Tuesday, 2 August 2011
URUK HAI / SEPULCHRAL MOON split
Band: URUK HAI
Title: Untitled split release with Sepulchral Moon (Switzerland
Format: CDr release on the Black Ambient Records (USA), released in April 2011. There is no catalogue number but this is one of 8 releases on that label. CDr has a picture cover, and comes in a slimline jewel-case with pro-printed black and white cover.
Edition: 33 hand-numbered copies
01. Emyn Muil 37.07
02. Shadows Flying Over Orodruin 3.12
03. Passing the Gate of Eternity 2.56
04. A Majestic Moon 5.28
05. To the Snowy Lands 2.10
Just the appearance of this CDr release took Nazgul back to the halcyon days of 2004 and specifically to the visually similar Uruk Hai "Ea" demo on the Italian Werwolf label, which also has a slimline case and black and white inlay. Whilst the picture disc and the pro-printed inlay are welcome and add a touch of class it has to be said that the process used to produce them gives off a ferocious odour - this could be the first Uruk Hai demo with the ability to transport you to distant realms as much as a result of the print fumes as the music!
This CDr came directly to Castle Nazgul from our Austrian hero, but Nazgul notices that were you to order a copy from www.blackambientrecords.storenvy.com you may also land yourself a pair of 1" badges, one for each band, whilst stocks last. Given that there are only 33 of these releases out there (Nazgul's copy is #2 for those of you keeping score) then one suspects stocks won't last very long at all...
Both of these bands conjure up some intelligent and thoroughly enjoyable music with various twists and turns on the ambient/dark ambient spectrum. This comes as no surprise to anyone who has been paying even the most cursory attention to recent Uruk Hai product, although by even Hugin's own mighty standards the epic 37 minute plus offering on this demo is one hell of a recording. Swiss horde Sepulchral Moon are new to Nazgul but on this showing will be a band to investigate in more detail in the future for sure.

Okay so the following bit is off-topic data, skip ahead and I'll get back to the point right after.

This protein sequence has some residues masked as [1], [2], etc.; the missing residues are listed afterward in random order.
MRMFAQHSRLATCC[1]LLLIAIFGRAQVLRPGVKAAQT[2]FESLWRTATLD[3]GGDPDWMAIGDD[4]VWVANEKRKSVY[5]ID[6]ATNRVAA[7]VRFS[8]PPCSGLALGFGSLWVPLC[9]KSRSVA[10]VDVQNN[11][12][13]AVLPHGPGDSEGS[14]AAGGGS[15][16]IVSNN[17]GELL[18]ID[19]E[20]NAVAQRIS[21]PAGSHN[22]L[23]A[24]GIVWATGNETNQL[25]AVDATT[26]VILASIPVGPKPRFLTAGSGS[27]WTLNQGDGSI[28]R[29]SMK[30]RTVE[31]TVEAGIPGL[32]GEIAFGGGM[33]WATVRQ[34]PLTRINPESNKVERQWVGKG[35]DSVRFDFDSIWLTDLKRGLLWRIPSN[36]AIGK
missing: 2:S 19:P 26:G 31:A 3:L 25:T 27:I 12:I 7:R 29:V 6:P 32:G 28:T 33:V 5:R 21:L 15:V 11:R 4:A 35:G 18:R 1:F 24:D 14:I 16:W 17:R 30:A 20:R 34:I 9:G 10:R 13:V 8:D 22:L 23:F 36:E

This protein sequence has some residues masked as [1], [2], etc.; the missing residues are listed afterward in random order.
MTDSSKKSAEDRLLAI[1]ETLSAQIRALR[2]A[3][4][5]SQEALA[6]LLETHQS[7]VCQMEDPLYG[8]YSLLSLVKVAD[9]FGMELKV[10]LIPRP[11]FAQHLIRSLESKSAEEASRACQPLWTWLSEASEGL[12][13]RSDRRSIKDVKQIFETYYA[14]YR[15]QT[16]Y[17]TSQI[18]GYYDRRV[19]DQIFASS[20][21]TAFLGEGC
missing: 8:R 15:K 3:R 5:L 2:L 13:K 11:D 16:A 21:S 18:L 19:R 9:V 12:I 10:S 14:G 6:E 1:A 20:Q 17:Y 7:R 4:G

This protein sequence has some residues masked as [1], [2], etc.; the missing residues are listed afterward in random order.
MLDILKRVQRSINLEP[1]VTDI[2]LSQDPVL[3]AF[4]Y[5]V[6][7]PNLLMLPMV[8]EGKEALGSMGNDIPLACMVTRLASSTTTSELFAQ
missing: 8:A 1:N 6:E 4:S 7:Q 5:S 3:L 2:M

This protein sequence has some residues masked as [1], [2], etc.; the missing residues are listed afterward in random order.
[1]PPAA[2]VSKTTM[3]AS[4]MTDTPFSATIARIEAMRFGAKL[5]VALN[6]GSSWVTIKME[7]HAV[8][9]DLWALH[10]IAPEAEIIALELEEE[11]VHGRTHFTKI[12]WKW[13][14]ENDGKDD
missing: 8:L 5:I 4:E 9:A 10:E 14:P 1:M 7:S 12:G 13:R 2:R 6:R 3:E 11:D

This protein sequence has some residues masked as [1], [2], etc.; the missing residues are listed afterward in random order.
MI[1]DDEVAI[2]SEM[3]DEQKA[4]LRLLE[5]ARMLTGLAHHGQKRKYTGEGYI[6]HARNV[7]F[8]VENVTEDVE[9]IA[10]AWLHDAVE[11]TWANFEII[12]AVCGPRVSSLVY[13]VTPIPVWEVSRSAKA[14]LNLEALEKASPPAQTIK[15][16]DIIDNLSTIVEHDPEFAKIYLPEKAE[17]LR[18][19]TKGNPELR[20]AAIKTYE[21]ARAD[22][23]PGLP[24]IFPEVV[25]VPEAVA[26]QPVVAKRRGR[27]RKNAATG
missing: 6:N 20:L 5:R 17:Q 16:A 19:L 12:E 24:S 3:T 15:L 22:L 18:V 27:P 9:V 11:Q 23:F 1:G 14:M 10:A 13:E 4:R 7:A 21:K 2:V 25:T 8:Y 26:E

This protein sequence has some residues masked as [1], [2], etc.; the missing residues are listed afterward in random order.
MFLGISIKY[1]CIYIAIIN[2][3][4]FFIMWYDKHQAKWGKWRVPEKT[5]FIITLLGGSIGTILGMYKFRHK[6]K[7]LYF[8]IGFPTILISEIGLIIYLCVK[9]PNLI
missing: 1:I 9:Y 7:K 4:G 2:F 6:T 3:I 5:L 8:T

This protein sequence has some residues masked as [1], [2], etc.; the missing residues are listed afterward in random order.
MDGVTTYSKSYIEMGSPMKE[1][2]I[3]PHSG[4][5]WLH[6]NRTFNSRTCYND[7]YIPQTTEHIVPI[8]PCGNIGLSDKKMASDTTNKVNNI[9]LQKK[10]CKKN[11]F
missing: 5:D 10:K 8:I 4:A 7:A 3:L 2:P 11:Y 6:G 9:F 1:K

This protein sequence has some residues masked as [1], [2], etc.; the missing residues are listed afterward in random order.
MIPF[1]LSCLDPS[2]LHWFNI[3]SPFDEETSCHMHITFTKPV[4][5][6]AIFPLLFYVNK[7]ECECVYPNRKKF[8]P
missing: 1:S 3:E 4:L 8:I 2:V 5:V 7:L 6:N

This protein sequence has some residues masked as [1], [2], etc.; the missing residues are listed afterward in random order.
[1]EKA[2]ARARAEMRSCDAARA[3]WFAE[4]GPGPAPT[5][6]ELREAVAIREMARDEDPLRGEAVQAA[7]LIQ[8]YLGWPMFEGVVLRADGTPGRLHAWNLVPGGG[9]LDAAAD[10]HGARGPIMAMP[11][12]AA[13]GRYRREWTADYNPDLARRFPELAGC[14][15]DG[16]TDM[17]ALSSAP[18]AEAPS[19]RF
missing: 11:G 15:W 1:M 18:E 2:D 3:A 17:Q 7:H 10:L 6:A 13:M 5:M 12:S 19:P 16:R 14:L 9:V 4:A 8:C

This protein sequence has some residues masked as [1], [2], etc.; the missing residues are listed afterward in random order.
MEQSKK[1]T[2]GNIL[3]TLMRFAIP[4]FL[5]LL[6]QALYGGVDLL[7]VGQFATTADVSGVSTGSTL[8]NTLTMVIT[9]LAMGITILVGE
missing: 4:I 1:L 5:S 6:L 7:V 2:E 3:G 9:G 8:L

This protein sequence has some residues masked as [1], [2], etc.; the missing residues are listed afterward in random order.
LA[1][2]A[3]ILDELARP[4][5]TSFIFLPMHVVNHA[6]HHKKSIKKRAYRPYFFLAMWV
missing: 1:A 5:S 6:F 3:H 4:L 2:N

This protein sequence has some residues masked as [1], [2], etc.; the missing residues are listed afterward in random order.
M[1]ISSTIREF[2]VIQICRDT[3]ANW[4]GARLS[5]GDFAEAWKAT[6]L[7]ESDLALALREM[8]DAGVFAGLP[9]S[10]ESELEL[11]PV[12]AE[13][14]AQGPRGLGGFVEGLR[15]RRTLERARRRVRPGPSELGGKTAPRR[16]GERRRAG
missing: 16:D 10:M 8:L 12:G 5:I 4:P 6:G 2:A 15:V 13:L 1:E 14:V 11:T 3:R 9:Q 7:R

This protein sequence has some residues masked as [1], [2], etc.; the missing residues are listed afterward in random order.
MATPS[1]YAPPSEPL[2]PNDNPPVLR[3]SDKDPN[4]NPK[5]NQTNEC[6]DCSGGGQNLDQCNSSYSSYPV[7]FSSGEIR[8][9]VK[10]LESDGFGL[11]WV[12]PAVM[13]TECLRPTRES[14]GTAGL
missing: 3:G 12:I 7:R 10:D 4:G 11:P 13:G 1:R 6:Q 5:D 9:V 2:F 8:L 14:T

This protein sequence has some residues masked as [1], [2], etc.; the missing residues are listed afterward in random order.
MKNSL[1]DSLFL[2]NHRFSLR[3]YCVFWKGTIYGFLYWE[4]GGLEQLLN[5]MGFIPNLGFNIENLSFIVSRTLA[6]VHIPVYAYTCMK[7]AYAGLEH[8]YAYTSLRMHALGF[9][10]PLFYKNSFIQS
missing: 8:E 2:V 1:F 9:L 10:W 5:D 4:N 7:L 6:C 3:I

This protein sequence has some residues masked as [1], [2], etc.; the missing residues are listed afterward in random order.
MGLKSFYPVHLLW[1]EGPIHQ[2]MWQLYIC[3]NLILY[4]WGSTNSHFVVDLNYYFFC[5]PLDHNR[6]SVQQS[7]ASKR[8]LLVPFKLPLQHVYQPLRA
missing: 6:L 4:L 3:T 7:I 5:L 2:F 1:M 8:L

This full-on version it is as majestic as the mountain range after which is was named: In Middle-Earth Emyn Muil was the massive range of hills that spread above the inflow of the Entwash. At one time they marked the northern borders of Gondor; This craggy, impassable highland region located upon either side of Nen Hithoel (the large lake upon the Great River Anduin, amid the Emyn Muil to the east of Rohan).
In The Two Towers, Frodo and Sam, attempting to reach the Black Gate of Mordor, are lost in the eastern Emyn Muil for days until Gollum finds them and, after a great deal of persuasion, agrees to show them the way, leading them south into the Dead Marshes.
This journey ties up rather nicely with the first of the Sepulchral Moon songs, 'Shadows Flying Over Orodruin', with the latter being the Sindarin term for Mount Doom, found of course in the black heart of Mordor...
'Emyn Muil' contains many of the modern-day Uruk Hai hallmarks in terms of the style of percussion employed and the epic length of the song in question. It also contains some uncredited female vocals to lend the song an ethereal touch in places, underscored by a distant buzzing guitar which gives a nice juxtapositioning of styles. It may sound rather terse to describe a half hour plus song in such brief terms, but as with many of Hugin's lengthy compositions it's all about the atmosphere generated and the sense of grandeur invoked rather than a detailed description of which riff kicks in at which moment, or how catchy the chorus is. Let's be honest, the only way you're going to appreciate songs like this is to immerse yourself in them and let your mind drift rather than reading the crazed ramblings of an old hack like Nazgul.
As previously noted Sepulchral Moon are unfamiliar to Nazgul but on this showing some further listening is clearly needed. The Swiss horde describe themselves as minimal black ambient and black metal and, based on online reviews of other material they've released (the Khazad-Dum demo being one such example), most of the tracks fall into the extreme dark ambient arena. As one commentator had it, "very interesting to listen to during those long night walks in the blistering cold forests of wherever you are".
Nazgul would confidently expect this particular Uruk Hai song to reappear on a more voluminous release at some point in the future to give more people the chance to appreciate this epic song, so keep your eyes peeled for it. In the meantime, if you are able to get your hands on this particular split release Nazgul can only encourage you so to do, as it's rather special.